Ho-Ho-Kus Inn

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Ho-Ho-Kus Inn

Ho-Ho-Kus Inn (also known as Ho-Ho-Kus Inn & Tavern) is a historic landmark that is currently a restaurant located in Ho-Ho-Kus, New Jersey, United States, at the intersection of Franklin Turnpike, Maple Avenue, and Sheridan Avenue. Its name was taken from a Delaware Indian term meaning “the red ceder".[1] Established in 1790, The Ho-Ho-Kus Inn was once known as The Mansion House and consists of five rooms: Chateau, Crystal, Hermitage, Tap, and Zabriskie. [2]

History[edit]

The Ho-Ho-Kus Inn was originally a private residence built for John “Jake” Zabriskie in 1790. After his death the house was converted into a private church and served as a parsonage for the Christ Episcopal Church in Ringwood. During this time the Ho-Ho-Kus Inn had been referred to by several nicknames such as Zabriskie House, the Villa Inn, The Mansion House, the Wayside Inn, and the Washington Inn.[1]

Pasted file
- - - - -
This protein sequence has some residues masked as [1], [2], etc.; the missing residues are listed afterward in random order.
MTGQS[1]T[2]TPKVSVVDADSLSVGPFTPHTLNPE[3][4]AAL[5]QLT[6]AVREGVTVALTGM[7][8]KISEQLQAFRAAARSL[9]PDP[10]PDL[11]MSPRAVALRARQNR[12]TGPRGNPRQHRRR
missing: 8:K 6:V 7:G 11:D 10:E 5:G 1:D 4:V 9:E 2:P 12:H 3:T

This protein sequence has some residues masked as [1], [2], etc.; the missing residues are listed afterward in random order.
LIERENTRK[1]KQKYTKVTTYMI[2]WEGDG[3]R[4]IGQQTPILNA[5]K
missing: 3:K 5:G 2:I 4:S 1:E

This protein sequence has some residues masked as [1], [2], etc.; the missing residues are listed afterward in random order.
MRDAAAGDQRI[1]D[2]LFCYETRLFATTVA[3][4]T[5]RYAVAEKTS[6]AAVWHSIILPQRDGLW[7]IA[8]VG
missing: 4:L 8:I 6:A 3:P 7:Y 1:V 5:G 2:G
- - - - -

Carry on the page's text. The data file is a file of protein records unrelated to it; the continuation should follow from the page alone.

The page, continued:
The building later became a resting house for the New York elite until 1920 and was referred to as Mansion House during this time. In 1920 the house faced demolition but was saved by Mrs. H.T.B. Jacquelin. In 1941 the house was purchased by the town and became a landmark and was leased to several people. In 2007 the restaurant was bought by Chris Kelly. Kelly had asked George Zahakos and Catherine Stauch, formerly of the Bicycle Club in Englewood Cliffs, to take over the restaurant however this deal has fallen through.[3]

Reviews[edit]

The Ho-Ho-Kus Inn is currently a Zagat rated restaurant.[4]

New York Times food critic David Corcoran has given high praises to the manager Rob Lipkin for his energetic attitude and for importing first-rate wine from regions like Chile and South Africa. Lipkin won awards as sommelier at the Petit Chateau in Bernardsville. He also praised the chef, Jesus Murillo, for his grilled ostrich which he described as "remarkably tender and juicy, bolstered by a zesty cherry chutney".[5]

References[edit]

  1. ^ a b "Ho-Ho-Kus Inn Details".
  2. ^ "The Ho-ho-kus Inn". Retrieved 2009-03-12.
  3. ^ Elisa Ung (2009-02-05). "UPDATE: Ho-Ho-Kus Inn hopes to reopen". Archived from the original on 2009-02-09. Retrieved 2009-03-12.
  4. ^ "Ho-Ho-Kus Inn, The". Retrieved 2009-03-12.
  5. ^ David Corcoran (2008-11-20). "At an Old Restaurant, New Life From Big Game". The New York Times. Retrieved 2009-03-12.

External links[edit]

Coordinates: 40°59′51″N 74°06′36″W / 40.99749°N 74.110099°W / 40.99749; -74.110099